Alzheimer's Home Safety Tips

mplement these Alzheimer’s home safety tips when a loved one has dementia.

For family caregivers, one of the top priorities when caring for a loved one with Alzheimer’s is to maintain a safe home environment. With changes in cognition, activities or routines that were once second nature may pose a safety risk for a loved one with dementia. To help family caregivers assess home safety for an older adult with dementia, the leaders in Florida home care at American, Advocate and Whitsyms In-Home Care outline a room-by-room Alzheimer’s home safety check. While not all of these adjustments need to be made immediately following a dementia diagnosis, it’s important to re-evaluate and adjust following behavioral or ability changes.

General Safety Inside the Home

  • Post your home address and emergency numbers in several places throughout the home and near landline telephones.
  • Install carbon monoxide detectors and smoke alarms in or near the kitchen and all sleeping areas. Check their functioning and install new batteries every six months.
  • Install locks on all outside doors and windows. Consider installing an extra lock on outside doors that are located out of direct view, either higher up on the door, or down low.
  • Install alarms or set a whole-house security system to chime when doors or windows are opened.
  • Hide a spare house key outside in case your loved one with Alzheimer's disease locks you out of the house.
  • Be sure that stairways have at least one secure handrail. Interior stairways should be carpeted or have safety grip strips.
  • Keep all medications (prescription and over-the-counter) locked. Ensure that all prescription medications are in original containers with safety lids and clearly labeled with the person's name, name of the drug, drug strength, dosage frequency, and expiration date. Regularly dispose of expired medications.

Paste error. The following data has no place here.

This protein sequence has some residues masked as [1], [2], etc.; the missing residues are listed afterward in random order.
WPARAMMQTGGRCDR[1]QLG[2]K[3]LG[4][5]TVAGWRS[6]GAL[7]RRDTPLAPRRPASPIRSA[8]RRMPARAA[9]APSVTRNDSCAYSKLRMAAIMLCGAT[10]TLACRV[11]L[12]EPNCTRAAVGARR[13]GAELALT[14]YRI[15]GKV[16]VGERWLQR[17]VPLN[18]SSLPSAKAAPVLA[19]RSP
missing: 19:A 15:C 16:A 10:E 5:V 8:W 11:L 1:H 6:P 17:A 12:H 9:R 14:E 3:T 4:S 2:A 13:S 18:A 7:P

• Reduce or eliminate clutter, which can create confusion and danger.
  • Remove firearms and other weapons from the home or lock them up. Install safety locks on guns or remove ammunition and firing pins.
  • Install night lights throughout the home – in hallways, the bathroom, bedrooms, kitchen and other areas where the senior might need to navigate at night.
  • Remove throw rugs from the home as these may lead to an increased risk of falls.

General Safety Outside of the House

  • Keep walkways clear of debris, hoses, and other objects that may cause the person to trip. Make certain walkways are even, fix any loose bricks, and install pathway lighting.
  • Keep steps free from debris and install handrails.
  • Mark the edges of steps with non-slip reflective tape.
  • Consider installing a ramp when navigating the stairs becomes difficult.
  • If your home has a swimming pool, restrict access with a sturdy fence and locked gate. Consider installing an alarm that sounds when motion is detected in the water.
  • Install adequate outside lighting. Motion sensors that turn lights turn on and off automatically are especially helpful.